Skip to content


Volume 18 Supplement 2

Sepsis 2014

  • Poster presentation
  • Open Access

The PRESEP score: an early warning scoring system to identify septic patients in the emergency care setting

  • O Bayer1,
  • CS Hartog1, 2,
  • D Schwarzkopf2,
  • C Stumme1,
  • A Stacke1,
  • F Bloos1, 2,
  • C Hohenstein3,
  • B Kabisch1,
  • C Weinmann1,
  • J Winning1,
  • Y Sakr1 and
  • JK Reinhart1, 2
Critical Care201418(Suppl 2):P19

Published: 3 December 2014


Severe SepsisEarly WarningGlasgow Coma ScaleSeptic PatientEmergency Medical Service


Many patients present with sepsis through emergency services [1]. Their outcome could be improved if sepsis could be detected already in the prehospital setting. This study aims to develop and evaluate a score to detect prehospital early sepsis.


A retrospective study of 375 patients admitted to Jena University Hospital emergency department (ED) through emergency medical services (EMS). Sepsis was present in the ED in 93 (24.8%) patients, of which 60 (16.0%) had severe sepsis and 12 (3.2%) had septic shock. The following predictors for sepsis based on consensus criteria were extracted from the EMS protocol: body temperature (T), heart rate (HR), respiratory rate (RR), oxygen saturation (SaO2), Glasgow Coma Scale, blood glucose and systolic blood pressure (BP). Sepsis predictors were determined based on inspection of loess graphs. Backward model selection was performed to select risk factors for the final model. The PRESEP score was calculated as the sum of simplified regression weights. Its predictive validity was compared to the modified Early Warning Score (MEWS) [2], the Robson screening tool [3] and the BAS 90-30-90 [4].


Backward model selection identified T, HR, RR, SaO2 and BP for inclusion in the PRESEP score. Its AUC was 0.93 (CI 0.89 to 0.96). The cutoff based on maximum Youden's Index was ≥4 (sensitivity 0.85, specificity 0.86, PPV 0.66, NPV 0.95). The PRESEP score had a larger AUC than the MEWS (0.93 vs. 0.77, P < 0.001) and surpassed MEWS and BAS 90-60-90 concerning sensitivity (0.74, 0.62), specificity (0.75, 0.83), PPV (0.45, 0.51) and NPV (0.91, 0.89). The Robson screening tool had a higher sensitivity and NPV (0.95, 0.97) was better, but its specificity and PPV lower (0.43, 0.43).


The PRESEP score can be easily applied in the emergency setting and could be a valuable tool to identify septic patients in the case of suspected infection.



OB was supported, in part, by an unrestricted grant of the Thuringian Ministry of Cultural Affairs (Landesprogramm ProExzellenz; PE 108-2), the Foundation of Technology, Innovation, and Research Thuringia (STIFT), and the German Sepsis Society. JKR and CSH receive CSCC research grants. DS is funded in full by the Center for Sepsis Control and Care (CSCC). The CSCC is funded by the German Federal Ministry of Ministry of Education and Research (BMBF), Germany, FKZ: 01EO1002.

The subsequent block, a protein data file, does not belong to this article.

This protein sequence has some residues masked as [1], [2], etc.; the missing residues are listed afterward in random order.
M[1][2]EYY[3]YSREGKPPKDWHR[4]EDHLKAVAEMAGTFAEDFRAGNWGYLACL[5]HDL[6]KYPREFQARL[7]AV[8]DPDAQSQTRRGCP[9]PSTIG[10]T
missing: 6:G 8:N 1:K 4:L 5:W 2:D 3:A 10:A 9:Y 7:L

Authors’ Affiliations

Department of Anaesthesiology and Intensive Care Medicine, Jena University Hospital, Jena, Germany
Center for Sepsis Control & Care, Jena University Hospital, Jena, Germany
Emergency Department, Jena University Hospital, Jena, Germany


  1. Seymour CW, Rea TD, Kahn JM, Walkey AJ, Yealy DM, Angus DC: Severe sepsis in pre-hospital emergency care: analysis of incidence, care, and outcome. Am J Respir Crit Care Med 2012, 186: 1264-1271. 10.1164/rccm.201204-0713OCView ArticlePubMedPubMed CentralGoogle Scholar
  2. Subbe CP, Kruger M, Rutherford P, Gemmel L: Validation of a modified Early Warning Score in medical admissions. QJM 2001, 94: 521-526. 10.1093/qjmed/94.10.521View ArticlePubMedGoogle Scholar
  3. Robson W, Nutbeam T, Daniels R: Sepsis: a need for prehospital intervention? Emerg Med J 2009, 26: 535-538. 10.1136/emj.2008.064469View ArticlePubMedGoogle Scholar
  4. Ljungstrom L: A challenge to doctors of infectious disease: make the management of patients with acute severe bacterial infection as good as the management of acute coronary syndromes.[]


© Bayer et al.; licensee BioMed Central Ltd. 2014

This article is published under license to BioMed Central Ltd. This is an Open Access article distributed under the terms of the Creative Commons Attribution License (, which permits unrestricted use, distribution, and reproduction in any medium, provided the original work is properly cited. The Creative Commons Public Domain Dedication waiver ( applies to the data made available in this article, unless otherwise stated.